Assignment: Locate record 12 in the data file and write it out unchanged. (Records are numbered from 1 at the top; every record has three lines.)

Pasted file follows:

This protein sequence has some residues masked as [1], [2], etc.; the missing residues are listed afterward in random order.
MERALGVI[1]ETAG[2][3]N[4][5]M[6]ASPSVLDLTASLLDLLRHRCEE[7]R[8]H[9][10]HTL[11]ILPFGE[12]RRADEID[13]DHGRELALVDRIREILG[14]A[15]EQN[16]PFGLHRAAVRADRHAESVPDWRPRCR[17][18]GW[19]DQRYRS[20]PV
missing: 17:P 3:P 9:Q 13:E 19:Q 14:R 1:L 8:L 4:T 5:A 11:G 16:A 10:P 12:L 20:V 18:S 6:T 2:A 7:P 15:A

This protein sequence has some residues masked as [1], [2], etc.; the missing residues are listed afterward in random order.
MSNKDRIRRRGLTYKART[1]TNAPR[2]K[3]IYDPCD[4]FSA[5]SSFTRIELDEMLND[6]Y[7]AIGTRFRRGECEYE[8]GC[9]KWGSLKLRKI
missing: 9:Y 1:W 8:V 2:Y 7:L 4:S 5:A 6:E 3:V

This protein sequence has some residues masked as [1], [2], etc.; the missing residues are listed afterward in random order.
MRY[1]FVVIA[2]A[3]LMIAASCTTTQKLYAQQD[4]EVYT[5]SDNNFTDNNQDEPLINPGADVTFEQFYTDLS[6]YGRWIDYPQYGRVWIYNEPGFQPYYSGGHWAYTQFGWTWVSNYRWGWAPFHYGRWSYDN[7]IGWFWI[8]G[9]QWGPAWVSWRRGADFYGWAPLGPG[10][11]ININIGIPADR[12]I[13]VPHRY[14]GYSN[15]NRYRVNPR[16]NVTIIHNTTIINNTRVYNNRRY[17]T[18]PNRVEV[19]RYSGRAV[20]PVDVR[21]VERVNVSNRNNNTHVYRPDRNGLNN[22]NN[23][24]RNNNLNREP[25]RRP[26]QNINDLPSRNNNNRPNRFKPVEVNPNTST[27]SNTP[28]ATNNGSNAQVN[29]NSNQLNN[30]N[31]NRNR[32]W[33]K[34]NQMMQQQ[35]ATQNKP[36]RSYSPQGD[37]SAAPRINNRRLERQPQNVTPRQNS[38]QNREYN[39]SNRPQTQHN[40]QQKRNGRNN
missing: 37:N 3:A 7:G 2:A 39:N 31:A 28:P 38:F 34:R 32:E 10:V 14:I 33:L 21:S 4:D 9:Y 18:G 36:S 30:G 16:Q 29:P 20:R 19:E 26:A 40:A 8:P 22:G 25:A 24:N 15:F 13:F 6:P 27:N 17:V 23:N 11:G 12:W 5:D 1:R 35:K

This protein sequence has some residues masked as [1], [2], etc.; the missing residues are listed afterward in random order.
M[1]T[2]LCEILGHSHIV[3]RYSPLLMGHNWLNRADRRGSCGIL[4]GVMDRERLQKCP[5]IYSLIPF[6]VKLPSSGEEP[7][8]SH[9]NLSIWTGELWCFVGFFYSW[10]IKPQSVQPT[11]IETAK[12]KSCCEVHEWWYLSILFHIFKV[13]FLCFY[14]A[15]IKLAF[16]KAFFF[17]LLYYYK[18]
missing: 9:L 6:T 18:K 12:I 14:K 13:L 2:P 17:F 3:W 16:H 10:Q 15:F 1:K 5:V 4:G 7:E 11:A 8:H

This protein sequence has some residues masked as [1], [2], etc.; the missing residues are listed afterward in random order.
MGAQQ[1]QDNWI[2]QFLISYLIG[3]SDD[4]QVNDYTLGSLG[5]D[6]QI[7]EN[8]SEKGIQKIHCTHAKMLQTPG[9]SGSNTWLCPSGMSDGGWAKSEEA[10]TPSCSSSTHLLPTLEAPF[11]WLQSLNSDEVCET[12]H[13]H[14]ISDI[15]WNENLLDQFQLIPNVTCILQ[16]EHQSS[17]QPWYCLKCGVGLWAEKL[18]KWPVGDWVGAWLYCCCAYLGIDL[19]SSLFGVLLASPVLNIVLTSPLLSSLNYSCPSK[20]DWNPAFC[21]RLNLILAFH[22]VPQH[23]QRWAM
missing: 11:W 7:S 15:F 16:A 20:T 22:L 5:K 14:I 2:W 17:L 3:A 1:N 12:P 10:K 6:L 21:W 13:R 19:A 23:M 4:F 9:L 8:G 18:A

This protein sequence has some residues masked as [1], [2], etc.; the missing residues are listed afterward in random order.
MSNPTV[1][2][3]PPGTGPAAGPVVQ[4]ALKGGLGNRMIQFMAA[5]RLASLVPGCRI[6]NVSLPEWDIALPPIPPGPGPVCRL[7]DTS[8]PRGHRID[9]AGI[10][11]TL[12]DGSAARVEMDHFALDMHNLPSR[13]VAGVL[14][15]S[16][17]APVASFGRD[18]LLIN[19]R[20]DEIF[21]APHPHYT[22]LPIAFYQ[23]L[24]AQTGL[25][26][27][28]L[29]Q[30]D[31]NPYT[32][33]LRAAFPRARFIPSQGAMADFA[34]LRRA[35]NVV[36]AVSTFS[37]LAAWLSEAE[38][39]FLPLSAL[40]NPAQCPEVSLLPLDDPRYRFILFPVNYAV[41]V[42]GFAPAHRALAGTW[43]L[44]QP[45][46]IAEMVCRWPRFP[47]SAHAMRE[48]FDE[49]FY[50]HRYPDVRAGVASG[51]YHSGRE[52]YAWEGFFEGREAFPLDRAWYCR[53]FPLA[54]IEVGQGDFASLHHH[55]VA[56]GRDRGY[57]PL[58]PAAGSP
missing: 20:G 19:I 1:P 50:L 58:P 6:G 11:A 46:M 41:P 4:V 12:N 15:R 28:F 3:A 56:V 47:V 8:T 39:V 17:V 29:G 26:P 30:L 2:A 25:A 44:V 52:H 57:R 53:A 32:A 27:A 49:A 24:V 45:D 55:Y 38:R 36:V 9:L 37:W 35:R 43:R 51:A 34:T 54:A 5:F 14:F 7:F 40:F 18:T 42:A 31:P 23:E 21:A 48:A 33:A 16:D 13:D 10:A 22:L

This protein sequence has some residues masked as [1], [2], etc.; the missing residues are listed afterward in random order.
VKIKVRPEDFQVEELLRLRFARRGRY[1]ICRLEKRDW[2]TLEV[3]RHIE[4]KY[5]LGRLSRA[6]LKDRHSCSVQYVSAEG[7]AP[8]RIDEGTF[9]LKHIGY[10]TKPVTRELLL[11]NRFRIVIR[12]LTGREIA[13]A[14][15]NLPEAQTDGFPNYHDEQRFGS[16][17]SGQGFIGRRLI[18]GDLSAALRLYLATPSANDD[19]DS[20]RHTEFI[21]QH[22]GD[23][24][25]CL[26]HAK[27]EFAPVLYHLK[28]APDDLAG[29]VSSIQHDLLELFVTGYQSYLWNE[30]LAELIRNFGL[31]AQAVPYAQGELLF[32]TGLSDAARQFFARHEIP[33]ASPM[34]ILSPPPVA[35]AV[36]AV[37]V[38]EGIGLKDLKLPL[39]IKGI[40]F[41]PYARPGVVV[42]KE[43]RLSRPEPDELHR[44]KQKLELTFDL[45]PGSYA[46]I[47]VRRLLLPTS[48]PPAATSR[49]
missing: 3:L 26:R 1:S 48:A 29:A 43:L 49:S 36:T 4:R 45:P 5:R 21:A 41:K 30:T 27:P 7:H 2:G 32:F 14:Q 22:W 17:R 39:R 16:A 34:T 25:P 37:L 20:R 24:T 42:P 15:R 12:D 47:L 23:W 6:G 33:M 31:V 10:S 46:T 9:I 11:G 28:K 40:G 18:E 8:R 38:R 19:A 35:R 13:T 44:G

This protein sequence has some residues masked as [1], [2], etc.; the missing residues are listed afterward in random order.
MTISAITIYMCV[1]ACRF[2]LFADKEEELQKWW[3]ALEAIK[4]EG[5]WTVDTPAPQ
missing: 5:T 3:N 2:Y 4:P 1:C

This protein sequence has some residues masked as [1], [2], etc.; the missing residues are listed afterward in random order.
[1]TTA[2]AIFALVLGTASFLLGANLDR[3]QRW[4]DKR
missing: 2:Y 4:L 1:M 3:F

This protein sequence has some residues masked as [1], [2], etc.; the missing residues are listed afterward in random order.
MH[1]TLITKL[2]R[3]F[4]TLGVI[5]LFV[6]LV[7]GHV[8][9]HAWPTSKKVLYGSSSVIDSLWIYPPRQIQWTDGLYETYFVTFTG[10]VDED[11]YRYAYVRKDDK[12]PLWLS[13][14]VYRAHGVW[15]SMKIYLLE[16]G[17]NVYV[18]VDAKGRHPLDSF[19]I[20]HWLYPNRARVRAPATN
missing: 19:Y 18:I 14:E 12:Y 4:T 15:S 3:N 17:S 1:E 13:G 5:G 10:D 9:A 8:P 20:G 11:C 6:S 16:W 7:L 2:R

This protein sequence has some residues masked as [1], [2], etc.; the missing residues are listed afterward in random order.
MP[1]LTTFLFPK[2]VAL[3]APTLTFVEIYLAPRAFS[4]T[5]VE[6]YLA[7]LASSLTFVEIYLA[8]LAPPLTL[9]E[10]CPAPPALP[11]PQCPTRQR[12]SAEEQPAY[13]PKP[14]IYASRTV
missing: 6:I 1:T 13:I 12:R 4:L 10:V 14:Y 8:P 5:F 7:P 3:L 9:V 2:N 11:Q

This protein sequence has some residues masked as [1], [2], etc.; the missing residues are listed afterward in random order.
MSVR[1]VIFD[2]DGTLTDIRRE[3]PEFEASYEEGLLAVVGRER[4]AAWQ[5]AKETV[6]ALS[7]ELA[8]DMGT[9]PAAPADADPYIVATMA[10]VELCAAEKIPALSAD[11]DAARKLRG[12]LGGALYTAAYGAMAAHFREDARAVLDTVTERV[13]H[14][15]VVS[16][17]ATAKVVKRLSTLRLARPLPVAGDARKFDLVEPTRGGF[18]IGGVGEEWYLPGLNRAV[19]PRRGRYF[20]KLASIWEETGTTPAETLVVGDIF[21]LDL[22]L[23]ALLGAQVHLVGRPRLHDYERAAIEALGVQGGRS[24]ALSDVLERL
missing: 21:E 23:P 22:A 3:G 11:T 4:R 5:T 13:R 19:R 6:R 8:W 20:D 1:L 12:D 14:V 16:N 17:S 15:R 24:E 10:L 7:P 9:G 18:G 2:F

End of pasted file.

This protein sequence has some residues masked as [1], [2], etc.; the missing residues are listed afterward in random order.
MSVR[1]VIFD[2]DGTLTDIRRE[3]PEFEASYEEGLLAVVGRER[4]AAWQ[5]AKETV[6]ALS[7]ELA[8]DMGT[9]PAAPADADPYIVATMA[10]VELCAAEKIPALSAD[11]DAARKLRG[12]LGGALYTAAYGAMAAHFREDARAVLDTVTERV[13]H[14][15]VVS[16][17]ATAKVVKRLSTLRLARPLPVAGDARKFDLVEPTRGGF[18]IGGVGEEWYLPGLNRAV[19]PRRGRYF[20]KLASIWEETGTTPAETLVVGDIF[21]LDL[22]L[23]ALLGAQVHLVGRPRLHDYERAAIEALGVQGGRS[24]ALSDVLERL
missing: 21:E 23:P 22:A 3:G 11:T 4:R 5:T 13:R 19:R 6:R 8:W 20:D 1:L 12:D 14:V 16:N 17:S 15:R 24:E 10:L 7:P 9:G 18:G 2:F